PowerShell – Backup SQL Server System Databases

I have been lately writing on powershell and didn’t know there are many more scenarios that can be enabled. I was traveling for a consulting assignment over the weekend for a customer location. Though this exercise was around performance tuning their systems, it was amazing to see that they had some of the basics not done either. In this blog we will be discussing about how to backup SQL Server System Databases.

I was looking at the @@VERSION and found this was not updated for the RTM version installed. This was a critical teir-1 system which was catering to heavy transactions. When I asked the question to the DBA, he said he was only a DBA for SQL Server and he expected to take backups every single day. This whole conversation went down south when I had to talk to them about the importance of various backups, keeping systems up-to-date with service packs.

I had to also guide him in this exercise and his first question was, what if the system goes unresponsive because of applying the service packs. That was a good question. He wanted to take a backup of the system databases before the update.

Yes, I helped him with a process of applying this on development environment and use it as a sanity testing for a couple of weeks before applying into production. I shared a script which I felt is worth sharing here.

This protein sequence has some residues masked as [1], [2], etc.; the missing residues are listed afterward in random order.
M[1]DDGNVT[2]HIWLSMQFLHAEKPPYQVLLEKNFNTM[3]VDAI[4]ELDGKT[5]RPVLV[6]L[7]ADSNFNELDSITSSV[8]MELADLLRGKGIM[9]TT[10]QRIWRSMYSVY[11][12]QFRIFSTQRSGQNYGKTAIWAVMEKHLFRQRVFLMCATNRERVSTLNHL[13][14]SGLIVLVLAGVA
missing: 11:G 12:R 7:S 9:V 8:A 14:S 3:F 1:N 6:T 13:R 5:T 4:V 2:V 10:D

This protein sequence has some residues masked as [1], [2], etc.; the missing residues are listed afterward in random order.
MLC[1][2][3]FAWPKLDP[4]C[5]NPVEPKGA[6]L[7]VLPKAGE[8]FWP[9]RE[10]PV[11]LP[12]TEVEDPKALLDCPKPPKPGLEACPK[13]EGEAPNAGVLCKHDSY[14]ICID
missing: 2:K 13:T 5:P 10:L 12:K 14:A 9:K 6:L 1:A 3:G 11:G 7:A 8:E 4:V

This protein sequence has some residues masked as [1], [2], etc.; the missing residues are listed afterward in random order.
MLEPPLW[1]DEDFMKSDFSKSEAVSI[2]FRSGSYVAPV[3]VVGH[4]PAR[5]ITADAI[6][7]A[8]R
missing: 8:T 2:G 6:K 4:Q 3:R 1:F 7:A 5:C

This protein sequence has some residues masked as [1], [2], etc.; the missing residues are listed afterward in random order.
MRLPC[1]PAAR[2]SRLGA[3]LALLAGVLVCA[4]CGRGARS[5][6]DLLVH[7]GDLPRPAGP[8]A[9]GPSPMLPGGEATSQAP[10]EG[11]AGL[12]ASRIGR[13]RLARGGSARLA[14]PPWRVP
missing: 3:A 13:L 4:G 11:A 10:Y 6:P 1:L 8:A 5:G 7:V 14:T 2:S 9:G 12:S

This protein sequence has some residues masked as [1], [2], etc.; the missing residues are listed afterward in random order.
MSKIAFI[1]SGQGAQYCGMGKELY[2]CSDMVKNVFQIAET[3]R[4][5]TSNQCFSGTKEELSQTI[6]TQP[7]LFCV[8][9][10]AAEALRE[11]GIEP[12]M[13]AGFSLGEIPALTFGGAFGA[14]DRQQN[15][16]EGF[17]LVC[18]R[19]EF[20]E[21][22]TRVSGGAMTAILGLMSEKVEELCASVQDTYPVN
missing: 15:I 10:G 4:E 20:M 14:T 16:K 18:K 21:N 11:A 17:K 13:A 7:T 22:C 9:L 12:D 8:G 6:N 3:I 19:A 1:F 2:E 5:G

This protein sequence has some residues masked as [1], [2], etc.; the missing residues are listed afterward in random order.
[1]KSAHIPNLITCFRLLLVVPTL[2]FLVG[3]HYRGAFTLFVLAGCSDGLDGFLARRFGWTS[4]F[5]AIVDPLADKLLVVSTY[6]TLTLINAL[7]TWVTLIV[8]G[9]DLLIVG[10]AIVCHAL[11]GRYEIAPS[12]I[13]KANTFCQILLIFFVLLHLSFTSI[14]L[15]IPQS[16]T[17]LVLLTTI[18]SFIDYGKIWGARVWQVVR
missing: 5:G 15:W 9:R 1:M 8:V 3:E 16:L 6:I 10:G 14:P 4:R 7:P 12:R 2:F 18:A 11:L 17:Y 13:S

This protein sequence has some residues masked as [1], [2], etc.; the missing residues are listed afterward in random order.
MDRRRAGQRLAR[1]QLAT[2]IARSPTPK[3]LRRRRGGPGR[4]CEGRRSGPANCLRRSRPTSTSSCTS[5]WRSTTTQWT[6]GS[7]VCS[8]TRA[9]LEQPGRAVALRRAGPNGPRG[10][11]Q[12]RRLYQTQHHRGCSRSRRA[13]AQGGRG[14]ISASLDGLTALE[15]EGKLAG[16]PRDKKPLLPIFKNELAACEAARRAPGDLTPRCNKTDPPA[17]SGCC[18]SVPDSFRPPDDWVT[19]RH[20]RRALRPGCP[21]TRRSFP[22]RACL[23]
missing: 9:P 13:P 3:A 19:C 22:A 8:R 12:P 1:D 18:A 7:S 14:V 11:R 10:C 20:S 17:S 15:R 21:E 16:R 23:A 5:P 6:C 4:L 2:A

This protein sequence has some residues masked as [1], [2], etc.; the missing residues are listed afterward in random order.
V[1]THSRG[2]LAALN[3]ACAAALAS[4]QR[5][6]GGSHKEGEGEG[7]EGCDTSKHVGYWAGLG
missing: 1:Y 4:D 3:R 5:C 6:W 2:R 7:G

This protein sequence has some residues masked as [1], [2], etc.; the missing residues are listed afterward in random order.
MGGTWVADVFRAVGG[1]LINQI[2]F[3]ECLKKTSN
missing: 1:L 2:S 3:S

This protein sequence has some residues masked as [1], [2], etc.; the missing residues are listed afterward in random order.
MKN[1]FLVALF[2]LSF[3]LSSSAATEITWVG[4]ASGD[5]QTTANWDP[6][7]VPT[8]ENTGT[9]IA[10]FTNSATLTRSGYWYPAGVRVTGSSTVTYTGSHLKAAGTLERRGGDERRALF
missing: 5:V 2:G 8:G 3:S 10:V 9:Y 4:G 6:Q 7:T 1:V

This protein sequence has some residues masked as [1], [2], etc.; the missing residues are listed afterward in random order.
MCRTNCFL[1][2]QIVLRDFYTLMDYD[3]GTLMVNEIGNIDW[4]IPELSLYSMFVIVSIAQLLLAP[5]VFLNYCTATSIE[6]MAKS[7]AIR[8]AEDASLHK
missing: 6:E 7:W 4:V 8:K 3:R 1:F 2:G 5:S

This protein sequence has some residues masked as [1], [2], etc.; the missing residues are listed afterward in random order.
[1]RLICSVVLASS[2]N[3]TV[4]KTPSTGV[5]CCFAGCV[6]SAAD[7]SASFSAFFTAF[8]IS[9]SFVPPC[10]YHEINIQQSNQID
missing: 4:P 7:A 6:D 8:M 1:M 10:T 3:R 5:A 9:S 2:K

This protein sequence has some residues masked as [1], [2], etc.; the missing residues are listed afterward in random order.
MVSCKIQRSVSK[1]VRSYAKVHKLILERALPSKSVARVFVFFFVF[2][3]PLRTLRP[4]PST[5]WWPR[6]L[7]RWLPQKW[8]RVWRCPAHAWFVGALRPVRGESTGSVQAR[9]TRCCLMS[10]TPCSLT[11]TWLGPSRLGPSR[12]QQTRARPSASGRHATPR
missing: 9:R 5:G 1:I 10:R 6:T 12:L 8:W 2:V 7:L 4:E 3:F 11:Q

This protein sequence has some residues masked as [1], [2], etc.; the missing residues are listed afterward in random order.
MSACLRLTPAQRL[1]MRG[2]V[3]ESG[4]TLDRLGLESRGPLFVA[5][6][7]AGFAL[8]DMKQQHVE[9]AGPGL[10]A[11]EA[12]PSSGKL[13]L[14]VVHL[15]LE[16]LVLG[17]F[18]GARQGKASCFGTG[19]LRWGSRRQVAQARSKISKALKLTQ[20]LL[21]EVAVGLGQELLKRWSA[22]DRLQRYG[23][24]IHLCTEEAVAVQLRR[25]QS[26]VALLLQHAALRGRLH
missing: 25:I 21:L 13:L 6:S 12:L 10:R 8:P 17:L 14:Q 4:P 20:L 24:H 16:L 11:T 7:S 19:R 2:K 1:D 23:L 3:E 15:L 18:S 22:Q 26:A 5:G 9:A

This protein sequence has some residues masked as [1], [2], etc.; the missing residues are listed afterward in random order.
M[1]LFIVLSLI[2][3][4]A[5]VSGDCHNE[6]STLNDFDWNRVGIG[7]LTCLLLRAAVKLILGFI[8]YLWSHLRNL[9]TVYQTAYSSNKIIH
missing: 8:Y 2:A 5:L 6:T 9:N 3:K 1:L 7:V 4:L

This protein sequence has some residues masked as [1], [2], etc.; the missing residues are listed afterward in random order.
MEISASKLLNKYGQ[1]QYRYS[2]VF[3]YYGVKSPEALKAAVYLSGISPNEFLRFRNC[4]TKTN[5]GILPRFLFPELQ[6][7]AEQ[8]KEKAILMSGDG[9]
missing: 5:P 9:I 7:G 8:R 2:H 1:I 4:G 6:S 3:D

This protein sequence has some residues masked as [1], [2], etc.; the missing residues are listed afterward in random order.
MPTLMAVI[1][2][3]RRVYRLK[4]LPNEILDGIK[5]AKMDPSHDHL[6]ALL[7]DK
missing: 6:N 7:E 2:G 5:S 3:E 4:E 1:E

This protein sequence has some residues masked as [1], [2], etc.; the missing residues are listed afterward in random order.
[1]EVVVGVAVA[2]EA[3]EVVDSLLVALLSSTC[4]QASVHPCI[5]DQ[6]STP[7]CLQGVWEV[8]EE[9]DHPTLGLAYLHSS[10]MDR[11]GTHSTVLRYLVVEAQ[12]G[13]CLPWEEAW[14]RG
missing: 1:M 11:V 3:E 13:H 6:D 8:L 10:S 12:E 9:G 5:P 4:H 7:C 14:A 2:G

$SQLInstance = "localhost" 
$BackupFolder = "C:SystemData" 
$tStamp = Get-Date -format yyyyMMddHHmm 

[System.Reflection.Assembly]::LoadWithPartialName("Microsoft.SqlServer.SMO") | Out-Null 
[System.Reflection.Assembly]::LoadWithPartialName("Microsoft.SqlServer.SmoExtended") | Out-Null 

$srv = New-Object ("Microsoft.SqlServer.Management.Smo.Server") $SQLInstance 
$dbs = New-Object Microsoft.SqlServer.Management.Smo.Database 
$dbs = $srv.Databases 

foreach ($Database in $dbs | where {$_.name -ne "tempdb"} | where {$_.IsSystemObject -eq $True}) 
$bk = New-Object ("Microsoft.SqlServer.Management.Smo.Backup") 
$bk.Action = [Microsoft.SqlServer.Management.Smo.BackupActionType]::Database 
$bk.BackupSetName = $Database.Name + "_backup_" + $tStamp 
$bk.Database = $Database.Name 
$bk.CompressionOption = 1 
$bk.MediaDescription = "Disk" 
$bk.Devices.AddDevice($BackupFolder + "" + $Database.Name + "_" + $tStamp + ".bak", "File") 

{$Database.Name + " backup failed." 

This is a modification of an earlier script I used in the blog. The output of the same would look like:

I have made sure to eliminate tempDB from the script else there would be an error while executing the PowerShell. I have seen people not happy when they see an error. If we don’t do the elimination the powershell will look like:

I am sure you will go ahead and change the script to your desired based on your environment needs. I would be more than happy to understand each of these scenarios. Please share the same via comments to help others also learn from you.

Reference: Pinal Dave (https://blog.sqlauthority.com)

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